Mr. Bailey shows that it is possible to overcome adversity to secure employment, especially through hard work and with the right kind of support.
Born in Ghana, Mr. Bailey immigrated to the United States as a child. He grew up in Brownsville, Brooklyn, where he got caught up in crime as a teenager. At 17, he was incarcerated for 9.5 years for robbery. He also lost his leg to a gunshot wound.
After his release from prison, Mr. Bailey was determined to turn his life around. He got a job at a condo company and enrolled in classes to attain his associate degree in information systems. Juggling work and school became a challenge, so he left his position to focus on completing his degree.
Upon graduation, he found that employers overlooked or rejected him due his disability and history of incarceration. Unable to secure a job, he became homeless. When he arrived at Project Renewal’s Third Street shelter, “the first thing I said was I wanted to get back into the workforce,” Mr. Bailey recalls. His case manager connected him with our Next Step employment program.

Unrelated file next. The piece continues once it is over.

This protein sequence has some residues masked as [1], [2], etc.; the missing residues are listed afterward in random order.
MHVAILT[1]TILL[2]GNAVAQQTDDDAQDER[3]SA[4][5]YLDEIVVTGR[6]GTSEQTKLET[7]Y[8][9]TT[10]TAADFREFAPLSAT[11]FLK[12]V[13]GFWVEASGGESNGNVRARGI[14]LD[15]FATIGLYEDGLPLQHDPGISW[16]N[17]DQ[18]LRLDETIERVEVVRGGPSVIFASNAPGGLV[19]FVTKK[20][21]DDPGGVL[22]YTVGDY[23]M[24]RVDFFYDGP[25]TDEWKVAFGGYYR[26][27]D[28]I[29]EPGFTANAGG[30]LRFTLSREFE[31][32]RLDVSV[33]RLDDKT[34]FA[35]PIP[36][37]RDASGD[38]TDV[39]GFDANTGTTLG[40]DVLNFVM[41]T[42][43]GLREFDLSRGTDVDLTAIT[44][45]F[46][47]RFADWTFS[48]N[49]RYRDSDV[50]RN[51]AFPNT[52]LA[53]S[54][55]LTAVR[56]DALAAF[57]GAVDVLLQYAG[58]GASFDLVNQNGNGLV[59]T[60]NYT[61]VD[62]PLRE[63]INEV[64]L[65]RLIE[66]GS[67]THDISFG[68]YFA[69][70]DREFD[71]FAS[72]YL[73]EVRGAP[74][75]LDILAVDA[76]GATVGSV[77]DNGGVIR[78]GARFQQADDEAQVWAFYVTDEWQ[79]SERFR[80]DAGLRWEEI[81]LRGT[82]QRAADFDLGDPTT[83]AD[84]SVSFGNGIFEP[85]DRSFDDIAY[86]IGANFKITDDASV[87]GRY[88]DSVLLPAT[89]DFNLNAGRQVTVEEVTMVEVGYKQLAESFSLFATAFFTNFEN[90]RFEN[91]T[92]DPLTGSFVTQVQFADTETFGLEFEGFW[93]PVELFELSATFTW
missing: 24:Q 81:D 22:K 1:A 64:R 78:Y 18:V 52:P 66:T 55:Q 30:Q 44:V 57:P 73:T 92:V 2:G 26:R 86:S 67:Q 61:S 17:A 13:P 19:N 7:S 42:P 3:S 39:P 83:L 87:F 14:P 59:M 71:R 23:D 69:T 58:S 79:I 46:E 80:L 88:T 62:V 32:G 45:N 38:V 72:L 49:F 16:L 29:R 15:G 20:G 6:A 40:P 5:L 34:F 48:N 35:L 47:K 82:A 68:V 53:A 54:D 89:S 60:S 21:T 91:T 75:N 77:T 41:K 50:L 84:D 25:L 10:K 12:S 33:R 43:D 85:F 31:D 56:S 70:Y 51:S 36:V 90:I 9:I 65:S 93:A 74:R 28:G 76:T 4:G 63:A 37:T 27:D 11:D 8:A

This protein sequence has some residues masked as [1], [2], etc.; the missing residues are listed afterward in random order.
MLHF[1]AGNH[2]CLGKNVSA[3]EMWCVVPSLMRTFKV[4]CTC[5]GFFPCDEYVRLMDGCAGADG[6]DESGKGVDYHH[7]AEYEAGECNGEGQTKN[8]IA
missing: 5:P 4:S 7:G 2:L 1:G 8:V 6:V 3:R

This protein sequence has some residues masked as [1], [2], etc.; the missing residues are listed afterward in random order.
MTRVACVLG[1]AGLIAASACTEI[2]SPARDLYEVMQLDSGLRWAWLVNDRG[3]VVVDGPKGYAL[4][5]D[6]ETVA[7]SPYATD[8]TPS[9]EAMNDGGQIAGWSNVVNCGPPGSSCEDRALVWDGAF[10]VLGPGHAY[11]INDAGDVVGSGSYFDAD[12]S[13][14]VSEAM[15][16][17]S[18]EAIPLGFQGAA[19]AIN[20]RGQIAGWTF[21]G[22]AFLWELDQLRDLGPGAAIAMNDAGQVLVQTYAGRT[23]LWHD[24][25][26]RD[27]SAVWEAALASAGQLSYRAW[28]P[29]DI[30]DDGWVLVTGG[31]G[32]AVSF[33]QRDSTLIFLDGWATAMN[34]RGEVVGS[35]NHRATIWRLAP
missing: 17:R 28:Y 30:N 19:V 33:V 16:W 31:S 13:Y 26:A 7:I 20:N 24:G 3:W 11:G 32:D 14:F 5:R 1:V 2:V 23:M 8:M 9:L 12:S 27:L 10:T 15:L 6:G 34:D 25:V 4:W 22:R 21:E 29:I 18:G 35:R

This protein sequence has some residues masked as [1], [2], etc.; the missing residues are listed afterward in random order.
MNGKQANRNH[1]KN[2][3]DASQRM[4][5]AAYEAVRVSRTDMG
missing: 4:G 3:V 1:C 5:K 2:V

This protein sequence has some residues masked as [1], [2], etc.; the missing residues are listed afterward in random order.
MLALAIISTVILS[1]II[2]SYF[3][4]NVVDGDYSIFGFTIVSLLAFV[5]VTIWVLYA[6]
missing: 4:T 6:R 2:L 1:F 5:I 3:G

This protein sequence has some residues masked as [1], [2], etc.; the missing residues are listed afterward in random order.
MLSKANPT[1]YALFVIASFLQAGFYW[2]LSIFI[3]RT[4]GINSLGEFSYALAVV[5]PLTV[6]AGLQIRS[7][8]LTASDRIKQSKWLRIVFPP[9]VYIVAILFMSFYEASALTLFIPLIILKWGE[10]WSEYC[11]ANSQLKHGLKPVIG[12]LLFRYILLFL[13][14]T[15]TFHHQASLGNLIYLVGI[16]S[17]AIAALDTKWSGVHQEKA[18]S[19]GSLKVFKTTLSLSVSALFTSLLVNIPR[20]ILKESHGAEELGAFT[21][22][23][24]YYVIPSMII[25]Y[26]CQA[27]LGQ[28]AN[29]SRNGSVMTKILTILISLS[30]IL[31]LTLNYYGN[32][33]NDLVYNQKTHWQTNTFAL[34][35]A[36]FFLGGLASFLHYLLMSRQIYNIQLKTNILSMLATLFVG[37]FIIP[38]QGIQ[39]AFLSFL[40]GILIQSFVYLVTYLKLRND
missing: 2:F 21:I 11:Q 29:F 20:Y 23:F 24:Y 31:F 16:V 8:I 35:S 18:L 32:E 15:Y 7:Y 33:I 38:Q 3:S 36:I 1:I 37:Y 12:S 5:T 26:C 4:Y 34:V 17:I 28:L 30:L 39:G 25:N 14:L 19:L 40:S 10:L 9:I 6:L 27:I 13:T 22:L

Through Next Step, Mr. Bailey attended workshops, received help with his cover letter and resume, practiced interviewing, and brushed up on his typing skills. Next Step identified employers that would accommodate his disability and look past his history of incarceration.
With support from Next Step staff, Mr. Bailey secured a position at the Metropolitan Transit Authority’s Call Center, where he has worked for the past two months. “It feels wonderful to be able to get up and go to work, and to interact with like-minded individuals and professionals,” he shares. “I see opportunities for growth, and I feel hopeful about my future.”